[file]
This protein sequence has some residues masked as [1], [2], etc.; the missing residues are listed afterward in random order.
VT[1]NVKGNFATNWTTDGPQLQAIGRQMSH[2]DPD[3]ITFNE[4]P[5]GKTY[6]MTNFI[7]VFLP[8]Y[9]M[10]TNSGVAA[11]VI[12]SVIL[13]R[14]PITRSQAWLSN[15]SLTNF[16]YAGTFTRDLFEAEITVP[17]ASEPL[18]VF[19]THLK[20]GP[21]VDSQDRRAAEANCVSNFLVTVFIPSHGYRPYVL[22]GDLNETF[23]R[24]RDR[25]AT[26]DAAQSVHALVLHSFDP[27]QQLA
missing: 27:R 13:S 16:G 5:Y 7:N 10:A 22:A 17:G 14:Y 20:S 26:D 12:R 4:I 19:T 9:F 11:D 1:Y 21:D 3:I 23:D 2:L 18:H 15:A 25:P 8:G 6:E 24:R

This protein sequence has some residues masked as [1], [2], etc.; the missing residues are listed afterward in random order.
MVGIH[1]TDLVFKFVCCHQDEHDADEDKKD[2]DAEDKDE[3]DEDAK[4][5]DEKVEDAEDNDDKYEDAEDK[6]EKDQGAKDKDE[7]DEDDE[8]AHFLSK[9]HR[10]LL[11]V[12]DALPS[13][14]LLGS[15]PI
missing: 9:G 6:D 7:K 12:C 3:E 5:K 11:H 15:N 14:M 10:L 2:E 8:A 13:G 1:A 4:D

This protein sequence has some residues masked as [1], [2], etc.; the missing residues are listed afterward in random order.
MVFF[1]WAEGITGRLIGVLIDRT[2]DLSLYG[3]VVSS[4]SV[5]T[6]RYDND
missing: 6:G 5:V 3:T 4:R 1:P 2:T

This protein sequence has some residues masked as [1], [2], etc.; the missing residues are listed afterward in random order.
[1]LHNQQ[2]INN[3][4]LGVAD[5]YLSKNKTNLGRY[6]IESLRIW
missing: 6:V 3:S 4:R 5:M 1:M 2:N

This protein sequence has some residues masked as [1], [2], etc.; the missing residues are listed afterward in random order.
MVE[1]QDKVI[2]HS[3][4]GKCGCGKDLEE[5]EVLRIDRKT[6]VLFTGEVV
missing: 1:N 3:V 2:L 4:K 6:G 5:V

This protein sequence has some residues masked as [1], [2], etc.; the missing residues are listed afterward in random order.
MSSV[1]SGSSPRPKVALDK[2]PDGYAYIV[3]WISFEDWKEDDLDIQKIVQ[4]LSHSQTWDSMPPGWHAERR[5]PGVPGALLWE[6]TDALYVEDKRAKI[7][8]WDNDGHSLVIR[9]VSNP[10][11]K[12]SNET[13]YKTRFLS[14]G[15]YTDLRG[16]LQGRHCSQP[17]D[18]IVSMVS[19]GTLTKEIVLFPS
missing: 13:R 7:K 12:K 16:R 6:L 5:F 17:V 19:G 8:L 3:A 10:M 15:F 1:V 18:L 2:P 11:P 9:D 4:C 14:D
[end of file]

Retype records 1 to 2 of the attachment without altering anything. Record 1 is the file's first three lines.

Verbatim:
This protein sequence has some residues masked as [1], [2], etc.; the missing residues are listed afterward in random order.
VT[1]NVKGNFATNWTTDGPQLQAIGRQMSH[2]DPD[3]ITFNE[4]P[5]GKTY[6]MTNFI[7]VFLP[8]Y[9]M[10]TNSGVAA[11]VI[12]SVIL[13]R[14]PITRSQAWLSN[15]SLTNF[16]YAGTFTRDLFEAEITVP[17]ASEPL[18]VF[19]THLK[20]GP[21]VDSQDRRAAEANCVSNFLVTVFIPSHGYRPYVL[22]GDLNETF[23]R[24]RDR[25]AT[26]DAAQSVHALVLHSFDP[27]QQLA
missing: 27:R 13:S 16:G 5:Y 7:N 10:A 22:A 17:G 14:Y 20:S 26:D 12:R 4:I 19:T 9:F 11:D 1:Y 21:D 3:I 23:D 2:L 18:H 15:A 25:P 8:G 6:E 24:R

This protein sequence has some residues masked as [1], [2], etc.; the missing residues are listed afterward in random order.
MVGIH[1]TDLVFKFVCCHQDEHDADEDKKD[2]DAEDKDE[3]DEDAK[4][5]DEKVEDAEDNDDKYEDAEDK[6]EKDQGAKDKDE[7]DEDDE[8]AHFLSK[9]HR[10]LL[11]V[12]DALPS[13][14]LLGS[15]PI
missing: 9:G 6:D 7:K 12:C 3:E 5:K 11:H 15:N 14:M 10:L 2:E 8:A 13:G 1:A 4:D